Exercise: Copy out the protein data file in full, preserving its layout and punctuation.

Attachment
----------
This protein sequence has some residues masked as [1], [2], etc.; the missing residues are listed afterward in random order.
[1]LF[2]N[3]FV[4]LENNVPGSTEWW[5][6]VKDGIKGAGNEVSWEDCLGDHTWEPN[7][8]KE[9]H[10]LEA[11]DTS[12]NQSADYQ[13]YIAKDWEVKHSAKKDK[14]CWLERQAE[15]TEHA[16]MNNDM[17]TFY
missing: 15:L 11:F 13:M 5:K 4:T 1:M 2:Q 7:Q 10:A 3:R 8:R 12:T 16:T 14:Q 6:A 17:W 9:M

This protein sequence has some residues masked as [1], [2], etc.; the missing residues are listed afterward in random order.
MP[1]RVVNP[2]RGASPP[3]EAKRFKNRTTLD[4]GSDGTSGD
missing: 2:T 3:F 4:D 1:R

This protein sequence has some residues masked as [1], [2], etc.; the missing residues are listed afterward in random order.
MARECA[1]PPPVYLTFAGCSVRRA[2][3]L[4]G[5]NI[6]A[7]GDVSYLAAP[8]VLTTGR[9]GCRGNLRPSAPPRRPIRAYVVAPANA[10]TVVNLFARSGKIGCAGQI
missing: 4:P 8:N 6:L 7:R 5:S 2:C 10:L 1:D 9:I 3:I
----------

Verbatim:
This protein sequence has some residues masked as [1], [2], etc.; the missing residues are listed afterward in random order.
[1]LF[2]N[3]FV[4]LENNVPGSTEWW[5][6]VKDGIKGAGNEVSWEDCLGDHTWEPN[7][8]KE[9]H[10]LEA[11]DTS[12]NQSADYQ[13]YIAKDWEVKHSAKKDK[14]CWLERQAE[15]TEHA[16]MNNDM[17]TFY
missing: 15:L 11:F 13:M 5:K 4:T 1:M 2:Q 7:Q 10:A 3:R 8:R 12:T 16:T 14:Q 6:A 17:W 9:M

This protein sequence has some residues masked as [1], [2], etc.; the missing residues are listed afterward in random order.
MP[1]RVVNP[2]RGASPP[3]EAKRFKNRTTLD[4]GSDGTSGD
missing: 2:T 3:F 4:D 1:R

This protein sequence has some residues masked as [1], [2], etc.; the missing residues are listed afterward in random order.
MARECA[1]PPPVYLTFAGCSVRRA[2][3]L[4]G[5]NI[6]A[7]GDVSYLAAP[8]VLTTGR[9]GCRGNLRPSAPPRRPIRAYVVAPANA[10]TVVNLFARSGKIGCAGQI
missing: 4:P 8:N 6:L 7:R 5:S 2:C 10:L 1:D 9:I 3:I